A Story Of Debt, State Control And Excess
China's most indebted property developer could fail to pay interests on its debt. The company might then default on its $ 305B in liabilities, sending shock waves through the Chinese real estate market. However, this should come as no surprise as Evergrande was a crash in the making:
- In August 2017, the company vowed to cut its debt by slashing net gearing ratio to 70% by June 2020, from 240% in June 2017
- In November 2018, the central bank named Evergrande as one of the few holding conglomerates that could cause systemic risk
- In August 2020, regulators met with 12 major property developers to introduce caps on debt ratios
- In September 2020, the company offered a 30% discount on properties for a month to push sales
- In 2021, the company IPOed its electric vehicle unit, sold a 10% stake in its online real estate and automobile marketplace. All while state media reported that construction works in Kunming were halted
China's Great Wall Of Debt
Until recently, China's households were among the top savers in the world. However, household debt has risen to 128% of household income and 56% of Chinese GDP in only five years. While the majority of this expansion is attributed to China's property market in the form of mortgage debt, consumer credit has also grown rapidly: China's credit card debt now exceeds that of the United States in absolute terms.
- The economic repercussions from the COVID-19 epidemic now threatens to exacerbate financial risks associated with growing household debt, with ramifications for financial stability, consumer growth and the broader economy
- China's recent household debt increase matches that of the United States pre-crisis
- Between 2015 and 2019, Chinese families accumulated $4.6 trillion to their debt, similar to a $5.1 trillion increase in US household debt from Q3 2003 to Q3 2008
Ageing Population Reshaping Political Priorities
The clock is ticking for China as its ageing population might force it to rethink its priorities going forward. Instead of investing into relatively more productive infrastructure projects, it might have to redirect expenses towards (non-productive) care for an ageing population.
- According to projections, China would have endured over half a century of sub-replacement fertility by 2040 and the country's fertility level would have been considerably below replacement throughout the majority of the decades in question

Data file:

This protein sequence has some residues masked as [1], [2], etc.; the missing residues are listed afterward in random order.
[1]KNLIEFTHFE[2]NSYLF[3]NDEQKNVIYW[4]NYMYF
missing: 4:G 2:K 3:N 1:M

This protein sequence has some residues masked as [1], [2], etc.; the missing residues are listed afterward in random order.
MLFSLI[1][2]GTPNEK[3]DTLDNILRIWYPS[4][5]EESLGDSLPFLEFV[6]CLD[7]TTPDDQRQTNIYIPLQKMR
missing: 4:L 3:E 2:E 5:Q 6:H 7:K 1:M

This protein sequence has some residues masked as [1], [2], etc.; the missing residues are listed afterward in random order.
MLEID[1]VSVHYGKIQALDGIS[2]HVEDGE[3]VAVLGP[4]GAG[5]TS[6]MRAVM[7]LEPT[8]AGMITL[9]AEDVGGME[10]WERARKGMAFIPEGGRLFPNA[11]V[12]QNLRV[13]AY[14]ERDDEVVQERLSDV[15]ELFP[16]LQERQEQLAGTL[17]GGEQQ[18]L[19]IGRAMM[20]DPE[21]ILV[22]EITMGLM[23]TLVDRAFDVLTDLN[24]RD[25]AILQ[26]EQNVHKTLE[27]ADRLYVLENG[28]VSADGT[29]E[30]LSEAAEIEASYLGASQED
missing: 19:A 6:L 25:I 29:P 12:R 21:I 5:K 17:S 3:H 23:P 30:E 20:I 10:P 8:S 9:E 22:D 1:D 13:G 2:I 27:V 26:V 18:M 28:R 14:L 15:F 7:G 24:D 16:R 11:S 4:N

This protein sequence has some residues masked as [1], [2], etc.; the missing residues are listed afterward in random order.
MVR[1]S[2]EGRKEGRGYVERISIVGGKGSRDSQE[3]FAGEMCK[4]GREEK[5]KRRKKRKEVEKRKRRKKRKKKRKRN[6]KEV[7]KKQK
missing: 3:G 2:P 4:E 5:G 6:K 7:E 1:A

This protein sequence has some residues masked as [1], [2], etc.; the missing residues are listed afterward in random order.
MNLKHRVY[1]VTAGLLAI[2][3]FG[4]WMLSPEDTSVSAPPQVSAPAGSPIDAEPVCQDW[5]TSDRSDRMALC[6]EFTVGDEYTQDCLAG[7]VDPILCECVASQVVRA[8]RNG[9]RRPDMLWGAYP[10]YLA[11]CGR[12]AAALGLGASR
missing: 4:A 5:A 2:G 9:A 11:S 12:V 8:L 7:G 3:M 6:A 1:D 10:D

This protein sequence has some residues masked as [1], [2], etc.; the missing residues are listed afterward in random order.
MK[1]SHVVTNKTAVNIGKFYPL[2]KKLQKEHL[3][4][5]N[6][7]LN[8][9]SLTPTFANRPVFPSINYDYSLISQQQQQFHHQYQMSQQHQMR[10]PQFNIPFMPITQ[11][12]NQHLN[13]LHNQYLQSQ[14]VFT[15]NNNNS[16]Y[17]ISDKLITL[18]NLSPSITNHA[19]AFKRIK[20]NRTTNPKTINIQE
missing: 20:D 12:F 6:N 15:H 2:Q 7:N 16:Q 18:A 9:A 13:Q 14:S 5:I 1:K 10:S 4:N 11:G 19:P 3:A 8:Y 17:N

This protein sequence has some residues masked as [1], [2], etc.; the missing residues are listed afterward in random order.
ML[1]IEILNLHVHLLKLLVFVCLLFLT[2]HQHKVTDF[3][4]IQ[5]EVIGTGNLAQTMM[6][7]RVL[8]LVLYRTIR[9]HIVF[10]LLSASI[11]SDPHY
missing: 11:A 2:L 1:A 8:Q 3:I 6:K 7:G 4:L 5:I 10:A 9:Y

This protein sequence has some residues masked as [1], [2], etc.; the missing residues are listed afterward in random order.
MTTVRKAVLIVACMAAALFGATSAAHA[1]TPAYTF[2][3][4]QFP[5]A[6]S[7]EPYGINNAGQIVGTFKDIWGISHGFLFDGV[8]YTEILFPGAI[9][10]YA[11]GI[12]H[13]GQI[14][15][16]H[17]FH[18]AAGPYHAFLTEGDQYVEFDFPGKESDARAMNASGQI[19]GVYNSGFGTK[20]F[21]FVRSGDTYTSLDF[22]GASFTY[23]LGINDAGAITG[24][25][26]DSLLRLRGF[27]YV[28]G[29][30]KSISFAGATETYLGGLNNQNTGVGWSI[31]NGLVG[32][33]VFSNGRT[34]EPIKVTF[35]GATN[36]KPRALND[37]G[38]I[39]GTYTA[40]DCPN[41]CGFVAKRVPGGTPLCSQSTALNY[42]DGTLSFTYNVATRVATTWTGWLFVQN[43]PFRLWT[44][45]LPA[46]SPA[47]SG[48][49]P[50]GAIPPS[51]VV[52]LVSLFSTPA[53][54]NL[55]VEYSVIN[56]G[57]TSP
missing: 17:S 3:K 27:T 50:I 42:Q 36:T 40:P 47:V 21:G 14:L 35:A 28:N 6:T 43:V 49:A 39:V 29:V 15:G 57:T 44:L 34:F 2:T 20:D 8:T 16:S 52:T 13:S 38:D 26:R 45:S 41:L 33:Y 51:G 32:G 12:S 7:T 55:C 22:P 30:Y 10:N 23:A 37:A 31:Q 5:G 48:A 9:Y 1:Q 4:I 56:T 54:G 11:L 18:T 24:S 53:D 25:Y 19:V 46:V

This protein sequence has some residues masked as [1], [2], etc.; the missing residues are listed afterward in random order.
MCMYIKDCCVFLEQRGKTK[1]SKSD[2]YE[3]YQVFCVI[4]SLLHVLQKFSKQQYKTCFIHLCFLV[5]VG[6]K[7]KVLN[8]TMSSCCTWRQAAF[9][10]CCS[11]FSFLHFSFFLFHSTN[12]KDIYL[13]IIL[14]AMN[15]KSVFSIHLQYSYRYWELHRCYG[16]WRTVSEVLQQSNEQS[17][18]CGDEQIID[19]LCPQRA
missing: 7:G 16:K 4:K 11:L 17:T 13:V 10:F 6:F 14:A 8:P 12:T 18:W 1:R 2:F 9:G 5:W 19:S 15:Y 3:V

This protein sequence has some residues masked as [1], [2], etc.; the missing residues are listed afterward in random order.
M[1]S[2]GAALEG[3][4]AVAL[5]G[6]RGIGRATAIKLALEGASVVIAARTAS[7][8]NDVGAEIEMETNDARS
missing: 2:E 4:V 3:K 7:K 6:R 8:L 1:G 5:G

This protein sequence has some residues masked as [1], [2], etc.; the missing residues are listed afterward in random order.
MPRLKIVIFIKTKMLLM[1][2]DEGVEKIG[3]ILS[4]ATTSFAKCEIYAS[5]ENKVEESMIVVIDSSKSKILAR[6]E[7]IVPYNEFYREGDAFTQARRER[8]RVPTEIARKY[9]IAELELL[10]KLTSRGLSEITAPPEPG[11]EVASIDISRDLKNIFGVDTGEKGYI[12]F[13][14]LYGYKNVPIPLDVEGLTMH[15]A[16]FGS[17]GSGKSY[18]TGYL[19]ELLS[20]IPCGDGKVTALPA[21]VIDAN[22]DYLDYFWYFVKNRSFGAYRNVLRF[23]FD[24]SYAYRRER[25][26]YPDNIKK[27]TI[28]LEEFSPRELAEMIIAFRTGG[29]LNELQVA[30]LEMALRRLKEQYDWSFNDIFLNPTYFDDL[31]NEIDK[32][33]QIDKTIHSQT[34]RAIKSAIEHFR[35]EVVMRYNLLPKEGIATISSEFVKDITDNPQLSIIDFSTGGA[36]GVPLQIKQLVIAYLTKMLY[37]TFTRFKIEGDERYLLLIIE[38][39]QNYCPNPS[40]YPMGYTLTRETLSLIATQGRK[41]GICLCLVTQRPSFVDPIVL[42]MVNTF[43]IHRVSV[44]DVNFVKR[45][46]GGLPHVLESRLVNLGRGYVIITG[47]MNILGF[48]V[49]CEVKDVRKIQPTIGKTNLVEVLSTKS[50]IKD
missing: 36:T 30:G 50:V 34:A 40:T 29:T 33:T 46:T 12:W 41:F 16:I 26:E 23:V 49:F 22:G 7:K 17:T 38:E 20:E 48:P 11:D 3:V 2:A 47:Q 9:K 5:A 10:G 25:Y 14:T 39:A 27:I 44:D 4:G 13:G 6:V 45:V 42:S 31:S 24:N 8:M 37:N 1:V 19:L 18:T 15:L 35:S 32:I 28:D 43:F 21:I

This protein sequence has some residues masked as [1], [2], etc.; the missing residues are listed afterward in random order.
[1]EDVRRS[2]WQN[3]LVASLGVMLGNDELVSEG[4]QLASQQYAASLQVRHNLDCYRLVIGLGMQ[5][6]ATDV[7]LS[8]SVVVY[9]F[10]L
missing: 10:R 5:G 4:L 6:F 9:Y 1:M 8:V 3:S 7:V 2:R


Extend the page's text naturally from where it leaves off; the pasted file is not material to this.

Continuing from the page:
- As a result, it should come as no surprise that the working-age population peaked shortly before 2015 and that it is expected to rapidly decline from 2015 to 2040
- Despite the probability of general population decline in the coming decades, China will experience a unique form of population explosion: a rapid growth in the number of senior persons aged 65 and up
- According to UNPD forecasts, China's 65+ population will increase by about 150 percent between 2015 and 2040, from 135 million to nearly 340 million
A hard landing in China continues to be a looming threat to the global economy, particularly in Asia. So far, Chinese officials have avoided such a situation, but the financial system's expanding debt heightens the possibility of a policy blunder.
- Slowing Chinese GDP, changing demographics, tighter financial conditions in the shadow banking sector and dwindling rewards from government support could lead to a serious deterioration in credit conditions
- Defaults on business and personal loans cascade across the banking system as asset and property values decrease, forcing systemically important financial institutions to fail
- Evergrande's failure might trigger a broader market slowdown in China as consumers are left without a home and the collapse of one property developer triggers a chain of bankruptcies
- We doubt the Chinese government will step in as it seeks to curb asset prices and debt levels
- This might trigger a country-wide slowdown which might negatively affect commodity prices as real estate projects are put on hold
- Real estate prices might then be pressured, causing troubles for Chinese home-buyers and home-owners who might undergo a negative wealth effect, certainly as around 90% of the Chinese population is a home-owner
"The continued rise of real-estate investment left China with the largest increase in global household debt in the first half of the year" by Mike Bird for the Wall Street Journal
Please note that this article does not constitute investment advice in any form. This article is not a research report and is not intended to serve as the basis for any investment decision. All investments involve risk and the past performance of a security or financial product does not guarantee future returns. Investors have to conduct their own research before conducting any transaction. There is always the risk of losing parts or all of your money when you invest in securities or other financial products.